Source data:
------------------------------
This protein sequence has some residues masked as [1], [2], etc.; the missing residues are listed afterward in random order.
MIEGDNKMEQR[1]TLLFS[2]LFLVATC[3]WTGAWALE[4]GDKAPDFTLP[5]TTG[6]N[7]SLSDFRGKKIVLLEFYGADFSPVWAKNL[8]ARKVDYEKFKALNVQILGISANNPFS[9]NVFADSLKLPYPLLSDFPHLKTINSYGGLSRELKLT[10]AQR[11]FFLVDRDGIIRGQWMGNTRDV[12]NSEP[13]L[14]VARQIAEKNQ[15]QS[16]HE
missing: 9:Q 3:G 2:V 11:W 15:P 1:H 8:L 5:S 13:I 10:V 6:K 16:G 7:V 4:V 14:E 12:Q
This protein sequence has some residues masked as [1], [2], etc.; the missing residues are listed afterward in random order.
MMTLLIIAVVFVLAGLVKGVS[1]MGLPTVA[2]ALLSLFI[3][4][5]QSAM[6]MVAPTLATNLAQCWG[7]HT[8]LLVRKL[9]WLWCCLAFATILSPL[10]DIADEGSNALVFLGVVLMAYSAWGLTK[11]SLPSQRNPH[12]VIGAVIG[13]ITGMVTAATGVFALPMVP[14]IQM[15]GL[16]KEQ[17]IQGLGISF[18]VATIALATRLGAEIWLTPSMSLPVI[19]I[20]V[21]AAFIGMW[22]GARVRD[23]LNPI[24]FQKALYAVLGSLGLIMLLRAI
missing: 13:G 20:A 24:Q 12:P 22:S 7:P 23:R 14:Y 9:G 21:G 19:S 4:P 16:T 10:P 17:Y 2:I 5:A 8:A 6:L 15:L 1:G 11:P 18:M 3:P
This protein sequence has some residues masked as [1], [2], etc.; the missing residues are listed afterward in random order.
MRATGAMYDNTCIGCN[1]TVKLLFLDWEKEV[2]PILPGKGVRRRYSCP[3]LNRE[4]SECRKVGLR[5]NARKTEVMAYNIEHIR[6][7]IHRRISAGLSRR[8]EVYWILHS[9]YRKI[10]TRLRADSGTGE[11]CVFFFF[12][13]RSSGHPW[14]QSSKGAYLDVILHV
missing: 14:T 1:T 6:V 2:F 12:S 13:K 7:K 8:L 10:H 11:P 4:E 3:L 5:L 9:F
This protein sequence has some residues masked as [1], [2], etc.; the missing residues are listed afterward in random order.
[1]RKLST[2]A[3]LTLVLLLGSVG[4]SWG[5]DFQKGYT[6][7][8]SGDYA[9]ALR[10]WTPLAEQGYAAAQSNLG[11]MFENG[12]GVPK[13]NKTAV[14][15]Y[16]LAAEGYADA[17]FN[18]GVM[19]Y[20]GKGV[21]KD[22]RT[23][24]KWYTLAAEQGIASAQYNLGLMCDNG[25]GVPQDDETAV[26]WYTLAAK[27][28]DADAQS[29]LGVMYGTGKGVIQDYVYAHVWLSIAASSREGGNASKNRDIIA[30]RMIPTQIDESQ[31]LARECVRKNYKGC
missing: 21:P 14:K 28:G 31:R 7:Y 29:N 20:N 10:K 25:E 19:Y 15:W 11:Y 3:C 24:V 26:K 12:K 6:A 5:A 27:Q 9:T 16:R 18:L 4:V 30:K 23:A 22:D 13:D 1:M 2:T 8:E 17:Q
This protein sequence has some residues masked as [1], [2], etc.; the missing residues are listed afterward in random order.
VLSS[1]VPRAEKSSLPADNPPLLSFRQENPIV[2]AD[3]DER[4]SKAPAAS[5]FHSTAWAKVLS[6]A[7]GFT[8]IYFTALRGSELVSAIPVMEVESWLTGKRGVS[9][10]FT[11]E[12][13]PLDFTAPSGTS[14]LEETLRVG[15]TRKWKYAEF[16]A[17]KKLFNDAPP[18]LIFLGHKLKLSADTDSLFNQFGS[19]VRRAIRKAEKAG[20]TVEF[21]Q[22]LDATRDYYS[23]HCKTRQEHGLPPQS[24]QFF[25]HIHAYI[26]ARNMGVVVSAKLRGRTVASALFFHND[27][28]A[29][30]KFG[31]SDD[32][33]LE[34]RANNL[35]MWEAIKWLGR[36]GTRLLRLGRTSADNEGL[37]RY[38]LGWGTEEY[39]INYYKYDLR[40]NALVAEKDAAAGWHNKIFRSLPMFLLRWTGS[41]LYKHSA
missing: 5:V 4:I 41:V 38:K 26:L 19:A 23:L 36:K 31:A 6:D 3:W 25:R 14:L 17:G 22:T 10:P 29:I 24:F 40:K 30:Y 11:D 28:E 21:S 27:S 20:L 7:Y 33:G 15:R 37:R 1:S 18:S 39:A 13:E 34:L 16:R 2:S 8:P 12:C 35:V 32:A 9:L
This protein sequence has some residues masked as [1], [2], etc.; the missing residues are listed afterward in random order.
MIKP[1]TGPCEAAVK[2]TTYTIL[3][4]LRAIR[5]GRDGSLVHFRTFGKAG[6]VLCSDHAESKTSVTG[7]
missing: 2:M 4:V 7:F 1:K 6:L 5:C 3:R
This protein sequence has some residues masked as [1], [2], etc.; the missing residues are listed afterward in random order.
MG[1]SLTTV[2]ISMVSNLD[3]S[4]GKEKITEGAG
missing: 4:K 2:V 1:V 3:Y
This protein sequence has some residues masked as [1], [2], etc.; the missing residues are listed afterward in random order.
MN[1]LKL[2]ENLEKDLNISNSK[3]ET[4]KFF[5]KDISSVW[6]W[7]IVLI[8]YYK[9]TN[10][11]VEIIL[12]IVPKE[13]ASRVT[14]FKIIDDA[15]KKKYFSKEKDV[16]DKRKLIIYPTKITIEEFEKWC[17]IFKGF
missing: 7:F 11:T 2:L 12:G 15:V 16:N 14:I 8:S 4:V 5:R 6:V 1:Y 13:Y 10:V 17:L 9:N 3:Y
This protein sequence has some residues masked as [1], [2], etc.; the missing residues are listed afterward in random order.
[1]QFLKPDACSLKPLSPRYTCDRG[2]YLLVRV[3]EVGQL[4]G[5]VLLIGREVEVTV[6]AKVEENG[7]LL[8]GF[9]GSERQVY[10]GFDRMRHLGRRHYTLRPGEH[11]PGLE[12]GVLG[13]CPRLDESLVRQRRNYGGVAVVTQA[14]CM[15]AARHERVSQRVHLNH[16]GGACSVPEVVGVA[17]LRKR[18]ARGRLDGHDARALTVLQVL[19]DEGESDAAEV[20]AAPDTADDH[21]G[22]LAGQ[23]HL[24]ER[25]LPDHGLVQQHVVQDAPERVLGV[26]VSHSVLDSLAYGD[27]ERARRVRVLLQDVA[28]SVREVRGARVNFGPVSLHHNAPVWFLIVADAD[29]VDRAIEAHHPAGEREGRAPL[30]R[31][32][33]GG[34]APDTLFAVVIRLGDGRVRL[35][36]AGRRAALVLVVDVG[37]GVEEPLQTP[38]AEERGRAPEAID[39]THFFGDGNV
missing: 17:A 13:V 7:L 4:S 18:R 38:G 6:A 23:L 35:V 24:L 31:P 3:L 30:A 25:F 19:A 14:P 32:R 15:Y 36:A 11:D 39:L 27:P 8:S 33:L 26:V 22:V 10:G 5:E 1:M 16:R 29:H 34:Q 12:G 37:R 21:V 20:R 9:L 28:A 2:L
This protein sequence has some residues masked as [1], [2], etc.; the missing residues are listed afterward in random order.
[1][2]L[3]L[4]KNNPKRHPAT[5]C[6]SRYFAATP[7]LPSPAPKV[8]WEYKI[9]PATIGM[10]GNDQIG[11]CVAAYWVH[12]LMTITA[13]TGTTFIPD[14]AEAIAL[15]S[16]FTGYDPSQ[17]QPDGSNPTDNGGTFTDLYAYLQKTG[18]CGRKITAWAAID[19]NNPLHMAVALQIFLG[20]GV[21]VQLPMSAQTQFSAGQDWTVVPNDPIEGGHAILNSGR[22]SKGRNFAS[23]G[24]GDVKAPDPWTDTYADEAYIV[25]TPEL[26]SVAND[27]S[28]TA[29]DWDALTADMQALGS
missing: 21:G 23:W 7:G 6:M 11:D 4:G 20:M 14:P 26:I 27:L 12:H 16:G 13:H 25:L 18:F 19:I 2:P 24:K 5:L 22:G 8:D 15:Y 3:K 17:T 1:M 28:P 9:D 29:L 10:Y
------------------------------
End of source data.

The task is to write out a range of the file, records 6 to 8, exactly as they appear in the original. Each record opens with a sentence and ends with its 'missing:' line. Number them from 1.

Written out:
This protein sequence has some residues masked as [1], [2], etc.; the missing residues are listed afterward in random order.
MIKP[1]TGPCEAAVK[2]TTYTIL[3][4]LRAIR[5]GRDGSLVHFRTFGKAG[6]VLCSDHAESKTSVTG[7]
missing: 2:M 4:V 7:F 1:K 6:L 5:C 3:R
This protein sequence has some residues masked as [1], [2], etc.; the missing residues are listed afterward in random order.
MG[1]SLTTV[2]ISMVSNLD[3]S[4]GKEKITEGAG
missing: 4:K 2:V 1:V 3:Y
This protein sequence has some residues masked as [1], [2], etc.; the missing residues are listed afterward in random order.
MN[1]LKL[2]ENLEKDLNISNSK[3]ET[4]KFF[5]KDISSVW[6]W[7]IVLI[8]YYK[9]TN[10][11]VEIIL[12]IVPKE[13]ASRVT[14]FKIIDDA[15]KKKYFSKEKDV[16]DKRKLIIYPTKITIEEFEKWC[17]IFKGF
missing: 7:F 11:T 2:L 12:G 15:V 16:N 14:I 8:S 4:V 5:R 6:V 1:Y 13:Y 10:V 17:L 9:N 3:Y